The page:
Hypothyroidism, an extremely common medical condition, is particularly widespread among female and elderly patients, afflicting between 5 and 20% of elderly females [1]. While medical sequelae, including dyslipidemia, constipation, cold intolerance, fatigue, thinning hair, hoarseness, joint and muscle pain, and myxedema are commonly appreciated, the physical signs and symptoms in elderly patients may be mild, absent or atypical [1]. Psychiatric manifestations of hypothyroidism were initially recognized in the late 1880s, and include mood disturbance, cognitive impairment, and psychotic symptoms. While the mechanism is not fully understood, it is appreciated that a large percentage of thyroid hormone receptors reside in the brain (in the amygdala and hippocampus), and decreased conversion from T4 to T3 (active thyroid hormone) in elderly patients could be one mechanism predisposing this cohort to neuropsychiatric symptoms [1, 2].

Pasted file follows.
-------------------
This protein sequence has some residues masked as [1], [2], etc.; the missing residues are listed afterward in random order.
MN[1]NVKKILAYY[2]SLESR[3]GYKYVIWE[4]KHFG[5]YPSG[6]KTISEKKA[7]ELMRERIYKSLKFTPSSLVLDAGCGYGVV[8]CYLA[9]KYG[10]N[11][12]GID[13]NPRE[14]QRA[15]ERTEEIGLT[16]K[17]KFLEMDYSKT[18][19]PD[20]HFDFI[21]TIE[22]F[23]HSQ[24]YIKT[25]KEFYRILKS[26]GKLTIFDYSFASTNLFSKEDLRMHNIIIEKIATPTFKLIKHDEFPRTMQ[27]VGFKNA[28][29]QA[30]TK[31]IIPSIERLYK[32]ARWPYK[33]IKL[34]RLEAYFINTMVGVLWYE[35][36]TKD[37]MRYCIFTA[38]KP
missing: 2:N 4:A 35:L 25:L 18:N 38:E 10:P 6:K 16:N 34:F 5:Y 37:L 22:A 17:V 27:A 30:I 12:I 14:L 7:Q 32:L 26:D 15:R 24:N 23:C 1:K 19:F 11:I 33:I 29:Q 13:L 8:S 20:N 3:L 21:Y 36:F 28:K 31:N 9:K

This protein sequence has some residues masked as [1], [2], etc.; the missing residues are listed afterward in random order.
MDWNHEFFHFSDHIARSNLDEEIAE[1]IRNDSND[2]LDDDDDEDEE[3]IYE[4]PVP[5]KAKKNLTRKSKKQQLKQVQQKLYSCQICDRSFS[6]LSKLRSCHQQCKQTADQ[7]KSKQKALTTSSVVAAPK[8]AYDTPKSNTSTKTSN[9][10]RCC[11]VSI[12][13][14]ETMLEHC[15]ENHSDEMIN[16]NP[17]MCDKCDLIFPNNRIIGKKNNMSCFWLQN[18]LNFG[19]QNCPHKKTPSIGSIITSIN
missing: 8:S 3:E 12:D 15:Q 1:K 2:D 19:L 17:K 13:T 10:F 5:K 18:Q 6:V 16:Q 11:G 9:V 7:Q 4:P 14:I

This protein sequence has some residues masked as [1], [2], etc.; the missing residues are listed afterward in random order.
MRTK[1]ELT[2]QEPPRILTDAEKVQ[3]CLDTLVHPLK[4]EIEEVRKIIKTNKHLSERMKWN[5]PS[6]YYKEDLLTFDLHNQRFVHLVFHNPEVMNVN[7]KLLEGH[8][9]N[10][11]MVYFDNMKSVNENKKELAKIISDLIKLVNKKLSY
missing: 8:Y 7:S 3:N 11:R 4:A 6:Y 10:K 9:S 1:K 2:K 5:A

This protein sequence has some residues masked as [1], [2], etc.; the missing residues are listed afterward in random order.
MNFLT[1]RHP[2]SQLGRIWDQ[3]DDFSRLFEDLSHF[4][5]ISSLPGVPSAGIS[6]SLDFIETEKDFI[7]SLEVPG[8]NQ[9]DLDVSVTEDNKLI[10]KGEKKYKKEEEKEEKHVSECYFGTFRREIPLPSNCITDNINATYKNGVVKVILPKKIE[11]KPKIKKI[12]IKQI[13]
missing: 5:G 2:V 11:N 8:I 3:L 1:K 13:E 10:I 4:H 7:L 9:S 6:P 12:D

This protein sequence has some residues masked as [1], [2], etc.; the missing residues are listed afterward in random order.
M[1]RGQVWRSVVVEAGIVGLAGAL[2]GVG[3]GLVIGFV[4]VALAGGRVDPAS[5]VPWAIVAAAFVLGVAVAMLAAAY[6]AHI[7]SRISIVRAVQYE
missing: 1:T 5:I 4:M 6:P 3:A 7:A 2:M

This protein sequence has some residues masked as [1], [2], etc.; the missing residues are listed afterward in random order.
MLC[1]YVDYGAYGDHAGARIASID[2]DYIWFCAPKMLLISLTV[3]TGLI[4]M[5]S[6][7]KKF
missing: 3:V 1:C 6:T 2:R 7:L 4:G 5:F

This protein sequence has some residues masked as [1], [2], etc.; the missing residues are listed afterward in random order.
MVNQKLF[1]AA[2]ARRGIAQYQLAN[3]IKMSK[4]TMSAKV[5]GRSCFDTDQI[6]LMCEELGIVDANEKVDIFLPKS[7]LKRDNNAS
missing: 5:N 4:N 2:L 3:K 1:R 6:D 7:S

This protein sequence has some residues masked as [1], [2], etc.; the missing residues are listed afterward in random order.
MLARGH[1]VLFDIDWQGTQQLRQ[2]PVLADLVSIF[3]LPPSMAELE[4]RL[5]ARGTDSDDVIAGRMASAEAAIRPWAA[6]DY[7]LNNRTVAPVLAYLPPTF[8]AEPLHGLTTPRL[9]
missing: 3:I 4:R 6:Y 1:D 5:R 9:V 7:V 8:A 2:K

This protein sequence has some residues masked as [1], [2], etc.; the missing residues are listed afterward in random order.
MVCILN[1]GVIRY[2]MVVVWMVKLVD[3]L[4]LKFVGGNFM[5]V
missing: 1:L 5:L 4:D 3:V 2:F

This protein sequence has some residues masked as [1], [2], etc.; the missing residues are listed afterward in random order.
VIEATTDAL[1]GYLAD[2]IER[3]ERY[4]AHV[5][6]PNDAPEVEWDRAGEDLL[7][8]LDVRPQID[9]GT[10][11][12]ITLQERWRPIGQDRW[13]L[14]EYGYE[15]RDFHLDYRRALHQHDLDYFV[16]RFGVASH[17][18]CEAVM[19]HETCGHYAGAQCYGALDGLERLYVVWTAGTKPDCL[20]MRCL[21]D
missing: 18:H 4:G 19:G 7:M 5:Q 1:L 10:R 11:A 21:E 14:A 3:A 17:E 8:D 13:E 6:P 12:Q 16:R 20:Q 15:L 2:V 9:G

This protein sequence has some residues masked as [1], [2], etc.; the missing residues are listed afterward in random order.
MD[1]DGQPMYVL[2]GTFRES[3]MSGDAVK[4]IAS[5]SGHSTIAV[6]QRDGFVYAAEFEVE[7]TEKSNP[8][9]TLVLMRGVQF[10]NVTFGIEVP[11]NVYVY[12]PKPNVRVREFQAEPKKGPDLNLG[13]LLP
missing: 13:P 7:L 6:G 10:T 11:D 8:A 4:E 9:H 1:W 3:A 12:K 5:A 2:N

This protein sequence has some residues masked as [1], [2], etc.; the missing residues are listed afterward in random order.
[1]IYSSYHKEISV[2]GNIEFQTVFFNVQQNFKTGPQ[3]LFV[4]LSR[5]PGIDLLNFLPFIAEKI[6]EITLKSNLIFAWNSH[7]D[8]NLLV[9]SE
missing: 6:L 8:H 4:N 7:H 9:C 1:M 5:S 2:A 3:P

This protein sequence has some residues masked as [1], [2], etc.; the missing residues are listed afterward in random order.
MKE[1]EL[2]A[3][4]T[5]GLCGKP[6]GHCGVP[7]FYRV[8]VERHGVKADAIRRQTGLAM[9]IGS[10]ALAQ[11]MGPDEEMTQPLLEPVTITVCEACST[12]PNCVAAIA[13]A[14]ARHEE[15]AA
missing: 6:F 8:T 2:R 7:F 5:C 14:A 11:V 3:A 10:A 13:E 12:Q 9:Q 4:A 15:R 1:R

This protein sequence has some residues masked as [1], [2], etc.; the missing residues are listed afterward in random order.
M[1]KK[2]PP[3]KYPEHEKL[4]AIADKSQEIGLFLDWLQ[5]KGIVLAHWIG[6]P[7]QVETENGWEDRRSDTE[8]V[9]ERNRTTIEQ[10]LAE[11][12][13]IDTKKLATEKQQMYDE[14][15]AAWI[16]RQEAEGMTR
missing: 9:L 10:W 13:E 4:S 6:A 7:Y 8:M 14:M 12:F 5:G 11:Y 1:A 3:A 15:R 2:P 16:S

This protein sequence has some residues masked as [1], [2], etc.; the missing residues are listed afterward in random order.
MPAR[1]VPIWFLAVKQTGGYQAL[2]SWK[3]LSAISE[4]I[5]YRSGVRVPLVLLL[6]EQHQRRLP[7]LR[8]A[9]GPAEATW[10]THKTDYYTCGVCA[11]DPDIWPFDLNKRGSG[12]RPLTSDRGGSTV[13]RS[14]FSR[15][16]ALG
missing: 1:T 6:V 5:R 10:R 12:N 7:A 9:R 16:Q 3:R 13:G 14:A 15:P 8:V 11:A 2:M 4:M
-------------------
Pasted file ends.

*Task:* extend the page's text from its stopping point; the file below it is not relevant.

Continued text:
Asher first coined the term ‘myxedema madness’ in his 1949 case series [2, 3], describing 14 different presentations of psychosis (most in older females) secondary to hypothyroidism. Even 70 years ago, he emphasized that this was a common phenomenon, which was often unrecognized by medical practitioners. Later estimates indicate that up to 15% of patients with hypothyroidism will present with psychiatric, rather than medical, symptoms [5]. A 1999 investigation of admissions of elderly patients to a geriatric psychiatry unit, found that over 1/3 of them had unrecognized medical conditions, with the top three including hypothyroidism [6]. Later case reports have described symptoms ranging from paranoia, delusions, and hallucinations, to catatonia, Capgras syndrome, and even mania in elderly patients with untreated hypothyroidism [7,8,9]. While some patients experience concomitant medical signs and symptoms, in many patients, the psychiatric or behavioral disturbance is the sole manifestation of an underlying endocrine disorder. We were fortunate in this case, that the patient had a clear history of hypothyroidism preceding the onset of psychotic symptoms, and a clear collateral history provided by family indicating she had become non-adherent to thyroid replacement. This prompted investigation of thyroid hormone levels immediately on presentation, and thyroid replacement was initiated without delay. In other circumstances, diagnosis can be more difficult. While the patient had a history of mild paranoid personality traits, she, like several other patients described in case studies, arrived to medical attention with a first episode of psychosis in older age, which should prompt an investigation of an organic etiology rather than attribution of symptoms to idiopathic psychiatric disturbance. The most challenging aspect of the case lied in the development of delusions specifically surrounding thyroid hormone replacement, in that the patient maintained conviction that she no longer needed to take her levothyroxine. This delusion persisted even after initiation of treatment, and left her vulnerable to non-adherence, relapse of psychotic symptoms, and medical morbidity. While her county commitment included provisions for Jarvis petition with mandatory administration of antipsychotic medications, no provision can mandate adherence to thyroid replacement therapy.